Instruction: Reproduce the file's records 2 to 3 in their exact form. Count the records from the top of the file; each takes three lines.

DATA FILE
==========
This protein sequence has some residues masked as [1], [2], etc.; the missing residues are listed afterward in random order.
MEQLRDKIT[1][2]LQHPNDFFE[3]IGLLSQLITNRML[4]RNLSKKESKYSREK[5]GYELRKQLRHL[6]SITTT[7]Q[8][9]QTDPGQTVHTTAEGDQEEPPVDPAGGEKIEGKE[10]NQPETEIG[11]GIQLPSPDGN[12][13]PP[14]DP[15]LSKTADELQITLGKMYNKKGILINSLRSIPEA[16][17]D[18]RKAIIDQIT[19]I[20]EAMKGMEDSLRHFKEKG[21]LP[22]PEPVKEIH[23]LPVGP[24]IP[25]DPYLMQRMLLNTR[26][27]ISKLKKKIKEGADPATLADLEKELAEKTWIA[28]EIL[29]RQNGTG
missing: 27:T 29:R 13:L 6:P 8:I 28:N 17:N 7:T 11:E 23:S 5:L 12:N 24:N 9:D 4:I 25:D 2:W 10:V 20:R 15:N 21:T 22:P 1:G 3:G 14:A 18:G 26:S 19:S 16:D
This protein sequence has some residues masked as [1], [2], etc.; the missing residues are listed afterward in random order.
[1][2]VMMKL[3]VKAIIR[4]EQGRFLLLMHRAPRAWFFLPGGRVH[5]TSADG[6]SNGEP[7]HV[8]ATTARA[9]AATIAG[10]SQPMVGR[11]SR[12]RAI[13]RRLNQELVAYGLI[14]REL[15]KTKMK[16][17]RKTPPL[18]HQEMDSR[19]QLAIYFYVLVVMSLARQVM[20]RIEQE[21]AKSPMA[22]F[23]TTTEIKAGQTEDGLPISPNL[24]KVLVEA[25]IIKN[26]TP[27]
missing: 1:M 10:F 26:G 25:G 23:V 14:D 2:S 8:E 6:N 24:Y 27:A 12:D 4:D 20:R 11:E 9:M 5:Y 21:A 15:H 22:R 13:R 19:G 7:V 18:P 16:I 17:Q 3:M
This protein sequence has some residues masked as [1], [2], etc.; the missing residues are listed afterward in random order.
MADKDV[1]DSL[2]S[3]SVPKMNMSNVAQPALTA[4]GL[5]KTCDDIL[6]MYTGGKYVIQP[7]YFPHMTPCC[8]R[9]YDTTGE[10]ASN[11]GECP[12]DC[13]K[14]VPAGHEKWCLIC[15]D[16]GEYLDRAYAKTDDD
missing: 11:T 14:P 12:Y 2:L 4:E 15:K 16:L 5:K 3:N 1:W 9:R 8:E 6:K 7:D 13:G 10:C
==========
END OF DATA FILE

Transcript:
This protein sequence has some residues masked as [1], [2], etc.; the missing residues are listed afterward in random order.
[1][2]VMMKL[3]VKAIIR[4]EQGRFLLLMHRAPRAWFFLPGGRVH[5]TSADG[6]SNGEP[7]HV[8]ATTARA[9]AATIAG[10]SQPMVGR[11]SR[12]RAI[13]RRLNQELVAYGLI[14]REL[15]KTKMK[16][17]RKTPPL[18]HQEMDSR[19]QLAIYFYVLVVMSLARQVM[20]RIEQE[21]AKSPMA[22]F[23]TTTEIKAGQTEDGLPISPNL[24]KVLVEA[25]IIKN[26]TP[27]
missing: 1:M 10:F 26:G 25:G 23:V 14:D 2:S 8:E 6:N 24:Y 27:A 12:D 4:D 20:R 11:E 9:M 5:Y 21:A 15:H 22:R 13:R 19:G 7:V 18:P 16:I 17:Q 3:M
This protein sequence has some residues masked as [1], [2], etc.; the missing residues are listed afterward in random order.
MADKDV[1]DSL[2]S[3]SVPKMNMSNVAQPALTA[4]GL[5]KTCDDIL[6]MYTGGKYVIQP[7]YFPHMTPCC[8]R[9]YDTTGE[10]ASN[11]GECP[12]DC[13]K[14]VPAGHEKWCLIC[15]D[16]GEYLDRAYAKTDDD
missing: 11:T 14:P 12:Y 2:L 4:E 15:K 16:L 5:K 3:N 1:W 9:R 8:E 6:K 7:D 13:G 10:C